Publisher: Simon and Schuster Books for Young Readers | Pages: 344
Genres: Young Adult, Contemporary, Romance, Travel
Rating: ★★★★☆ (4.5)
Amy Curry is not looking forward to her summer. Her mother decided to move across the country and now it’s Amy’s responsibility to get their car from California to Connecticut. The only problem is, since her father died in a car accident, she isn’t ready to get behind the wheel. Enter Roger. An old family friend, he also has to make the cross-country trip – and has plenty of baggage of his own. The road home may be unfamiliar – especially with their friendship venturing into uncharted territory – but together, Amy and Roger will figure out how to map their way.
At the beginning of June, Morgan Matson visited a local Indigo store to promote her newest book, Save the Date. It was a great event in which she did a Q&A with fellow book blogger Tiffany, who blogs over at Mostly YA Lit. After the Q&A she did a book signing – and to top it all off, there was no limit to the amount of books she would sign! You can bet that I brought my stack of Morgan Matson books as well as books written under her pseudonym, Katie Finn.
After this event, I decided it was about time that I started to re-read her books – and they’re definitely the perfect books to kick off the start of summer.
I can’t even tell you when I read Amy and Roger’s Epic Detour for the first time, but it was quite a while ago. Coming into this re-read, I really didn’t remember much and I found it was like reading the book for the first time, all over again.
First, let’s talk about the characters. I really enjoyed Amy as a protagonist. She was cautious, stubborn and guarded. But as the novel progressed, we see her come out of shell and truly enjoy what life has to offer. Throughout the novel, Amy learns to take advantage of opportunities and I thoroughly appreciated this message.
Part of this is definitely due to Roger and his ability to have her come out of her shell, and I truly enjoyed their banter with one another. Roger is an interesting character – he is social and personable while also reserved. Matson did a wonderful job at balancing these two qualities together in my opinion. And, they ultimately helped lead Amy into trusting and enjoying Roger’s company throughout the road trip.
The storyline of Amy and Roger’s Epic Detour was incredibly enjoyable. I love the fact that Matson actually took a road trip to help with the creation of this story. It helps provide realistic expectations throughout the story.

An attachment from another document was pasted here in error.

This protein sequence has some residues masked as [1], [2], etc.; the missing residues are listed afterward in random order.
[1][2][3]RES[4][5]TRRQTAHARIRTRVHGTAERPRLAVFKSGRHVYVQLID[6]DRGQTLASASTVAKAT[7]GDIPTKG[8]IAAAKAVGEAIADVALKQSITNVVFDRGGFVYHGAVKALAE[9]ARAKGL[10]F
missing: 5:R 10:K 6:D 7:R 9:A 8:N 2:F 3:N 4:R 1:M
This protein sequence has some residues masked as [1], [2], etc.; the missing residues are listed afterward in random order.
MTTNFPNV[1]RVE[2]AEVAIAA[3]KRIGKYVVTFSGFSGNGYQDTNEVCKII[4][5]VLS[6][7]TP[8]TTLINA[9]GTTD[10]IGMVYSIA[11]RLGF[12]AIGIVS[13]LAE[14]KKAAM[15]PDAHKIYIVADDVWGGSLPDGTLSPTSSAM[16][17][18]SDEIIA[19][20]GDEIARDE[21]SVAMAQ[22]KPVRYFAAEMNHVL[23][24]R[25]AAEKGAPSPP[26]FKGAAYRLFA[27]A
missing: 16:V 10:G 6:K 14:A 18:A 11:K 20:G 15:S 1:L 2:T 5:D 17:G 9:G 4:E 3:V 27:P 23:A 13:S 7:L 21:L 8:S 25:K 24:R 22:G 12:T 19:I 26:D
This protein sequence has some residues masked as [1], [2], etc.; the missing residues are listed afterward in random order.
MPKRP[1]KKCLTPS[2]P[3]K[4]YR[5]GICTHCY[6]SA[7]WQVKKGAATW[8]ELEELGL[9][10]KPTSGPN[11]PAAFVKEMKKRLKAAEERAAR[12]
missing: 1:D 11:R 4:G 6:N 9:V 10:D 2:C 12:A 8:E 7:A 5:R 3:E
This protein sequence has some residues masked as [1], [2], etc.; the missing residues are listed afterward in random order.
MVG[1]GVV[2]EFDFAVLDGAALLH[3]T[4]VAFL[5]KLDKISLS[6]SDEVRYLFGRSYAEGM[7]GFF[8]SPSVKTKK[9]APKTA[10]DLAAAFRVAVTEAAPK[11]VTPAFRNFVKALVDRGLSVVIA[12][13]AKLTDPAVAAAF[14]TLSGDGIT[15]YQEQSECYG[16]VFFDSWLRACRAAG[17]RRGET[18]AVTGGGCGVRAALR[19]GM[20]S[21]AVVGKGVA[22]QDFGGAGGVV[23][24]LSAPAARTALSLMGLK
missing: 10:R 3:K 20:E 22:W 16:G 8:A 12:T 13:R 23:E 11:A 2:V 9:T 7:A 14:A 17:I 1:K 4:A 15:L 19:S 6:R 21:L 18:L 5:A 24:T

Within the novel, Matson includes pictures and graphics. These include pictures of stops or even receipts from stores and restaurants. These graphics help the reader to feel as though they are actually on the road trip with Amy and Roger. And, that they may be on the road trip with Matson herself.
The pace of this novel was enjoyable. It was the perfect pace for a story but also, the perfect road trip. I loved the characters they met in between and how both Amy and Roger’s personal storylines unraveled throughout these different locations.
Overall, Amy and Roger’s Epic Detour is a solid debut novel from Matson and I really enjoyed it. I found the pace of it to be one in which I wanted to consume the whole novel and never put it down. This was in fact, mostly what I did, ha!
I highly recommend this novel to anyone looking for the perfect summer read! This book is also perfect for fans of Morgan Matson’s recent novels as well as novels by Sarah Dessen!
Rating: ★★★★☆ (4.5)
“The best discoveries always happened to the people who weren’t looking for them.”
About Morgan Matson
Morgan Matson was born in New York City and grew up there and in Greenwich, Connecticut. She attended Occidental College in Los Angeles, but halfway through a theater degree, she started working in the children’s department of Vroman’s Bookstore and fell in love with YA literature.
Following college graduation (and the proud bearer of an incredibly useful theater/English degree) she received her M.F.A. in Writing for Children from The New school and worked as an editor for YA novels. She received a second M.F.A. (for reasons that made sense at the time) in Screenwriting from the University of Southern California.
Her novels have been translated into dozens of languages, and published all over the world.